Lee began to whistle softly, and the weeping ceased. Instead a tear-filled voice asked: “Mister, do you know what time it is?”

“It’s ten of six,” Lee replied, wondering why the boy did not go home as the others had. The wind, chilling and furious, rattled the fence. Wearing only a thin, short-sleeved shirt the boy tried to warm himself by pressing his arms close to his sides. Lee slipped his warm jacket from his shoulders, walked to the fence and draped it across the boy’s shoulders.

“You’ll catch cold standing around like that in the night air.” The days always so beautifully warm and golden with sun took on an abrupt about face at dusk. In Kentucky, Lee thought, when the day was filled with spring some of the enchantment always remained to fill the evening with balmy pleasantness. Everything, he told himself was so different here.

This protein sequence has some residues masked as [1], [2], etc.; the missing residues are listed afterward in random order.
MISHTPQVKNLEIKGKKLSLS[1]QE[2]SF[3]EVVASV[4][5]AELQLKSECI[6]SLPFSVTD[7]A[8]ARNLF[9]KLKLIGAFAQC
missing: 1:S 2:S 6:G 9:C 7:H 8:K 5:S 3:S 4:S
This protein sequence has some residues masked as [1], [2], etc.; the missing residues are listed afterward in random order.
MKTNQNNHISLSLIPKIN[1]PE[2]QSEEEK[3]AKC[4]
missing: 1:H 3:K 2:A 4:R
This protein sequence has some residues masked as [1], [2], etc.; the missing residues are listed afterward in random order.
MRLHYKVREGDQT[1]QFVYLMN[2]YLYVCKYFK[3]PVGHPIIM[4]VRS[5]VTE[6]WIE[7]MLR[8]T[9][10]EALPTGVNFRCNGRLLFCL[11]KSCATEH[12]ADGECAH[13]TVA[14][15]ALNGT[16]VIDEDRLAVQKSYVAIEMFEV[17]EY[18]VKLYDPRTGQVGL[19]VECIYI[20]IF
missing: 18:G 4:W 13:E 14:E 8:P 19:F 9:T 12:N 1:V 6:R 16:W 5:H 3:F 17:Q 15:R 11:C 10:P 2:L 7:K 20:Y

“My sister always comes to get me when she’s through with work. It’s always still light.” Lee’s unasked question was answered voluntarily by the boy.

“Maybe she had to work late. Can’t you go home and wait for her there?”

“I don’t know where our house is,” his lower lip began to tremble again. “We just moved here a couple of weeks ago, and I don’t remember the name of the street.”

In the sudden illumination of the street lamps that sprang to life the boy’s dark eyes had a haunted look. “Something must have happened to Lynn too.”

His small voice dropped to a murmur as he pulled Lee’s jacket closer about him as though to draw some measure of comfort from its bulky warmth. Then a girl’s voice rang out in the stillness, and the boy whooped for joy.

“Tommy, where are you?”